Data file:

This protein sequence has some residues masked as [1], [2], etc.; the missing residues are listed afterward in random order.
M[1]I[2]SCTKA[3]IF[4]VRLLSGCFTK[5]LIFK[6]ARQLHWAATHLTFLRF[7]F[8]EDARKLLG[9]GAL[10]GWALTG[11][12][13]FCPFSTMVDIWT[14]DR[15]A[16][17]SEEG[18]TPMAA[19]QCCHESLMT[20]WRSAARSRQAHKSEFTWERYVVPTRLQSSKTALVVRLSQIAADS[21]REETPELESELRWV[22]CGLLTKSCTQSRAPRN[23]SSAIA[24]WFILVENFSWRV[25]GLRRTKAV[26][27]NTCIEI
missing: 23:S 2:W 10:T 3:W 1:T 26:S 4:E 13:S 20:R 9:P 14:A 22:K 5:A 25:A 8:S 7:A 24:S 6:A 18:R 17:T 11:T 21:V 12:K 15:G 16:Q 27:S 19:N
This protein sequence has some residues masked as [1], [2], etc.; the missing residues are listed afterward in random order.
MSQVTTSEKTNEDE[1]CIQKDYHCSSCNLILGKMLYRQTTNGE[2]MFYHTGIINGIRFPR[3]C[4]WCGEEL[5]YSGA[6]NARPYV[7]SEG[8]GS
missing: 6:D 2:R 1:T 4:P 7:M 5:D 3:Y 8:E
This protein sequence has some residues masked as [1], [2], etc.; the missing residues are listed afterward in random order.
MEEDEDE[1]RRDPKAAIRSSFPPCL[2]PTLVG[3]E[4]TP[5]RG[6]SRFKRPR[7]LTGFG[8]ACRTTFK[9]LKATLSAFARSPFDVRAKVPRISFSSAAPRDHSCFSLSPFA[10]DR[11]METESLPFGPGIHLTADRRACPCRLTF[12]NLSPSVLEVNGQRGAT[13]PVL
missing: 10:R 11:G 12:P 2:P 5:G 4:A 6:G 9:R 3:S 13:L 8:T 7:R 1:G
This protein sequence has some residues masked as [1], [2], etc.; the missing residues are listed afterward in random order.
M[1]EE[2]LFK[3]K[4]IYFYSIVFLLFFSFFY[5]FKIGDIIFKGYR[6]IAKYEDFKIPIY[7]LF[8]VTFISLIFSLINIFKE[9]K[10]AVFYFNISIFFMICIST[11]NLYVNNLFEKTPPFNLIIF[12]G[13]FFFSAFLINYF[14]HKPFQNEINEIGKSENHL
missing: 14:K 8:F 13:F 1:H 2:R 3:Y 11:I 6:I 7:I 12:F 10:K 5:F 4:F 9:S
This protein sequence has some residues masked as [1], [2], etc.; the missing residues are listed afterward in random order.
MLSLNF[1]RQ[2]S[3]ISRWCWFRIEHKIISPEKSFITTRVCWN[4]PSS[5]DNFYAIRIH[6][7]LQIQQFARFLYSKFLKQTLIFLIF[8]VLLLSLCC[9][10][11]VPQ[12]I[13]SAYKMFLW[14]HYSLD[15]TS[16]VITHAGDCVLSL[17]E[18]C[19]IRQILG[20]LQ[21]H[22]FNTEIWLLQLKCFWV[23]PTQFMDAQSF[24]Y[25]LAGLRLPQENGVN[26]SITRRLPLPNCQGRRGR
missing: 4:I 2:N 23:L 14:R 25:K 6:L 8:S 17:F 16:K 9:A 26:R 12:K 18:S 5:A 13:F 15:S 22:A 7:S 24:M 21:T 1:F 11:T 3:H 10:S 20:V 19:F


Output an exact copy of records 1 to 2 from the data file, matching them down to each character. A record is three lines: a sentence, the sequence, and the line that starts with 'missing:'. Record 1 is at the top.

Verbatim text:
This protein sequence has some residues masked as [1], [2], etc.; the missing residues are listed afterward in random order.
M[1]I[2]SCTKA[3]IF[4]VRLLSGCFTK[5]LIFK[6]ARQLHWAATHLTFLRF[7]F[8]EDARKLLG[9]GAL[10]GWALTG[11][12][13]FCPFSTMVDIWT[14]DR[15]A[16][17]SEEG[18]TPMAA[19]QCCHESLMT[20]WRSAARSRQAHKSEFTWERYVVPTRLQSSKTALVVRLSQIAADS[21]REETPELESELRWV[22]CGLLTKSCTQSRAPRN[23]SSAIA[24]WFILVENFSWRV[25]GLRRTKAV[26][27]NTCIEI
missing: 23:S 2:W 10:T 3:W 1:T 26:S 4:E 13:S 20:R 9:P 14:A 22:K 5:A 25:A 8:S 7:A 24:S 6:A 18:R 17:T 11:T 21:V 12:K 15:G 16:Q 27:S 19:N
This protein sequence has some residues masked as [1], [2], etc.; the missing residues are listed afterward in random order.
MSQVTTSEKTNEDE[1]CIQKDYHCSSCNLILGKMLYRQTTNGE[2]MFYHTGIINGIRFPR[3]C[4]WCGEEL[5]YSGA[6]NARPYV[7]SEG[8]GS
missing: 6:D 2:R 1:T 4:P 7:M 5:D 3:Y 8:E